3 Steps to Avoid the Summer Holiday Slump
When you break up for the summer, you are initially full of hope.
You’ve got 6 weeks ahead of you with no school required.
You can get up whenever you fancy it (or at least have a mini lie in compared to school days…).
Yet, inside you feel rubbish. You have zero motivation and feel completely exhausted.
It puts a complete downer on your summer holiday, which all of a sudden drags out in front of you like a never ending pit of emptiness and dread.
Suddenly, a tiny part of you admits that you miss the structure and purpose that school offers.
How can you overcome the funk and get back to enjoying your summer holidays? Follow these three steps to get your summer holidays back on track.
1) You’re exhausted. Accept it.
Yep, you’ve got it. Accept the funk.
You’ve been working at 100mph all year. It’s hardly surprising that you are lacking motivation and feeling exhausted. Your body and mind are responding to the sudden release of pressure and expectation.
So roll with it.
Grab your favourite hot drink, sink into the sofa and lose yourself in your guilty pleasure of choice, whether that is your favourite chick-lit (Marian Keyes anyone?) or Netflix boxset (can I recommend Umbrella Academy; literally can’t get enough of it) and relax.
Giving yourself permission to rest and relax lifts that feeling of guilt that is lingering in the pit of your stomach.
It’s okay. It’s your holiday. You can let go.
2) Set a deadline for your funk
Lazy days are all well and good but they eventually begin to drag on your mental wellbeing.
According to Tal Ben-Shahar, author of Happier, human beings are happy when they enjoy a combination of purpose and pleasure in their lives. Lazy days serve your pleasure-drive but they will not satisfy your need for purpose in your days.
Having said that, lazy days are restorative and give you much needed rest. So, to avoid the mental wellbeing slump, set yourself a deadline for when the lazy days come to an end. When this is is up to you; I know I begin to feel low if I have more than a couple of lazy days in a row so my deadline may be earlier than yours. And that’s fine.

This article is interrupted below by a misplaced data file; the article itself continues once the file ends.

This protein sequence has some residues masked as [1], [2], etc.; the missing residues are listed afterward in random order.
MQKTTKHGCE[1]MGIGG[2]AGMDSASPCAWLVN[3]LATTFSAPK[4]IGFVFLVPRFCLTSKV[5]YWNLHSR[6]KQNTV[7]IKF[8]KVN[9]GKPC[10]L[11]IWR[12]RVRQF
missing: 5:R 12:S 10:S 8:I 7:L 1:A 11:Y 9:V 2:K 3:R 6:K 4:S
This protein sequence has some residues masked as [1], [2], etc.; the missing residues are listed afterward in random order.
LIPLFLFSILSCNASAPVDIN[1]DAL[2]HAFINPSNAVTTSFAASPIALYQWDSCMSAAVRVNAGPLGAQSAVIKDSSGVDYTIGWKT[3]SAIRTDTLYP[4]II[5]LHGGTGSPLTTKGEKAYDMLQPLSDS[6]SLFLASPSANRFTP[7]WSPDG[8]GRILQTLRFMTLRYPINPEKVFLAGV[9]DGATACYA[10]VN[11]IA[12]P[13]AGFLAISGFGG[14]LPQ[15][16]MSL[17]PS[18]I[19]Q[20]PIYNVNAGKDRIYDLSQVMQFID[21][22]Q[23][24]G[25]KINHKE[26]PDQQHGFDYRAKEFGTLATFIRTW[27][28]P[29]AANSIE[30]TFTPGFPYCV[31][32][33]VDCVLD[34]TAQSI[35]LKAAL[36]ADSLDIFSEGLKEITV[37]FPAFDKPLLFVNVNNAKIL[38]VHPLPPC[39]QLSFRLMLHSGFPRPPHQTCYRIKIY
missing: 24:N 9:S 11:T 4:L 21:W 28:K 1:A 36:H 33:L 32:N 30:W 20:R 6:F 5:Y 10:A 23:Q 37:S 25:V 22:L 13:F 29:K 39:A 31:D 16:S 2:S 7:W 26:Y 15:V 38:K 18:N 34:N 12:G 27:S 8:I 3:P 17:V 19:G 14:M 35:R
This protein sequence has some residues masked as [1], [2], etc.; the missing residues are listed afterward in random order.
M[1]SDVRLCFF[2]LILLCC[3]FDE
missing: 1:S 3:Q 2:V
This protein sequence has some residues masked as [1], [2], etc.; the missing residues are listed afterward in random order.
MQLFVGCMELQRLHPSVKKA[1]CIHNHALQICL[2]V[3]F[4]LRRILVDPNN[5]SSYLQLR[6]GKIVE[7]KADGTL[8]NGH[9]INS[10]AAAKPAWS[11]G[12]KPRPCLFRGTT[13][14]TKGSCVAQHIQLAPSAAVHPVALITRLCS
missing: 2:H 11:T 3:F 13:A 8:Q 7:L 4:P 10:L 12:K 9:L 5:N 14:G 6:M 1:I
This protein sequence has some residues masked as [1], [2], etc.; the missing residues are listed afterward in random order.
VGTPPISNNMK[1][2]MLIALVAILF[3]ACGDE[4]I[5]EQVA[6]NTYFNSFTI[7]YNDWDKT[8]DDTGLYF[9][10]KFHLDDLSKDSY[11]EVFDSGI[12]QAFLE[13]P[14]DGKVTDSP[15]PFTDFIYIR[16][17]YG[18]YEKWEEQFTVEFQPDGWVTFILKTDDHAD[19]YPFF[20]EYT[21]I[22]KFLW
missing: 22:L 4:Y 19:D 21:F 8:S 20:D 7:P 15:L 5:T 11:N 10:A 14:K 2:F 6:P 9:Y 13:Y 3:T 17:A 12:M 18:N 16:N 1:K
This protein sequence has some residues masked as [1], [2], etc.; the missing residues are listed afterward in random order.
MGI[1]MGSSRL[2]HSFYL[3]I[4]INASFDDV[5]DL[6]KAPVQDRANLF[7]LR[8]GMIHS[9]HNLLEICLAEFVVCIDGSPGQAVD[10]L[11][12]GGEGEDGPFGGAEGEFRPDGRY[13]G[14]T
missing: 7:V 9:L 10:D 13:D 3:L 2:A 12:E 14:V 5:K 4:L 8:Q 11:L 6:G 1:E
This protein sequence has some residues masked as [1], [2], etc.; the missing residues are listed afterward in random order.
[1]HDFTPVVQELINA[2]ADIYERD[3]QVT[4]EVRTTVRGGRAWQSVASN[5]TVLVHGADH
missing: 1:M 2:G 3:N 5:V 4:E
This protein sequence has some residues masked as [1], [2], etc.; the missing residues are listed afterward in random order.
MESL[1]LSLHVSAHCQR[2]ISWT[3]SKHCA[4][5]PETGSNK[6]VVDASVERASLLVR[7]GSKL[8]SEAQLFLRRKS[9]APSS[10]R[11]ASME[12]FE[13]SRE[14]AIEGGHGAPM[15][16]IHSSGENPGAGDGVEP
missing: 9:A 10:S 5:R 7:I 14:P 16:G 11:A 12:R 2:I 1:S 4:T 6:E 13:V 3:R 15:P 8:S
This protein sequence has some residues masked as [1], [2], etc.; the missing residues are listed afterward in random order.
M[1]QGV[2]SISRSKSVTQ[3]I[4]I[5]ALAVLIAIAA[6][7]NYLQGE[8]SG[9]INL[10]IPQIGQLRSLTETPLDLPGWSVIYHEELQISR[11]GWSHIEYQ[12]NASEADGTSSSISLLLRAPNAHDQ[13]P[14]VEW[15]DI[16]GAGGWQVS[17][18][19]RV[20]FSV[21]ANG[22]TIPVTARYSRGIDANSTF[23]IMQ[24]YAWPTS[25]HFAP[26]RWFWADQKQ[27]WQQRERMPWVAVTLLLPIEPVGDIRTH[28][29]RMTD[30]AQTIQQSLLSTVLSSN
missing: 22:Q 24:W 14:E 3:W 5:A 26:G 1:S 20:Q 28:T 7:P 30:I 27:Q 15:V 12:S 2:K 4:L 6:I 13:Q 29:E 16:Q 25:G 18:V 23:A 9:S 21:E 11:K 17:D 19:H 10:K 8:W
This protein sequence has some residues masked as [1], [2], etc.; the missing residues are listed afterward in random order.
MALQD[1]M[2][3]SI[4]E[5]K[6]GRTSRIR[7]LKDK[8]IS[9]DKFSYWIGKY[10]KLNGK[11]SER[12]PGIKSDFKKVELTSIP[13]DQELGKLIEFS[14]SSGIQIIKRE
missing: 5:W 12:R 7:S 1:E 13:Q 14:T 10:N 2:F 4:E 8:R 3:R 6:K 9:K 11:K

Setting a deadline helps you to see an end to your slump. This achieves two things. First, it gives you permission to enjoy your lazy days to the max. Second, it enables you to see that having a lazy time does not make you a lazy person (a terrible accusation for any teacher to experience) and so there is purpose again on the horizon for you.
3) Create a summer bucket list
Once you have reached your lazy days deadline, now is the time to reinsert a bit of your mojo back into your days. To achieve this, create a list of activities you’d like to enjoy. Think of it as your summer holiday bucket list.
- What are my intentions for my summer holiday?
- At the end of my holiday, what would I like to look back on and value?
- What is the best way that I can spend my time off?
These questions will help you to decipher the purpose you’d like to have behind your summer holiday.
Now, purpose is not the same as productivity. The purpose of your summer holiday may be to top up your quota of vitamin D in the garden with a stack of books that you’ve been wanting to read all year. Your purpose may be to get out into nature or exercise more. Purpose can incorporate relaxation. It doesn’t have to be a to-do list.
By following these three steps, you can enjoy your summer holiday slump guilt-free whilst also making the most of your summer holiday.
Remember: you are not on duty right now. No work is expected of you. You have my permission (if you need it!) to chill and do whatever you fancy. So, let go of the guilt, slip into your comfiest clothes and relax. You’ve earned it.
Gemma Drinkall is an educational wellbeing coach, helping middle leaders in education to switch off from teaching so that they can switch on in their lives. If you would like help achieving a life outside of teaching guilt-free, book a call with her today: calendly.com/headsphere/bookacallwithgemma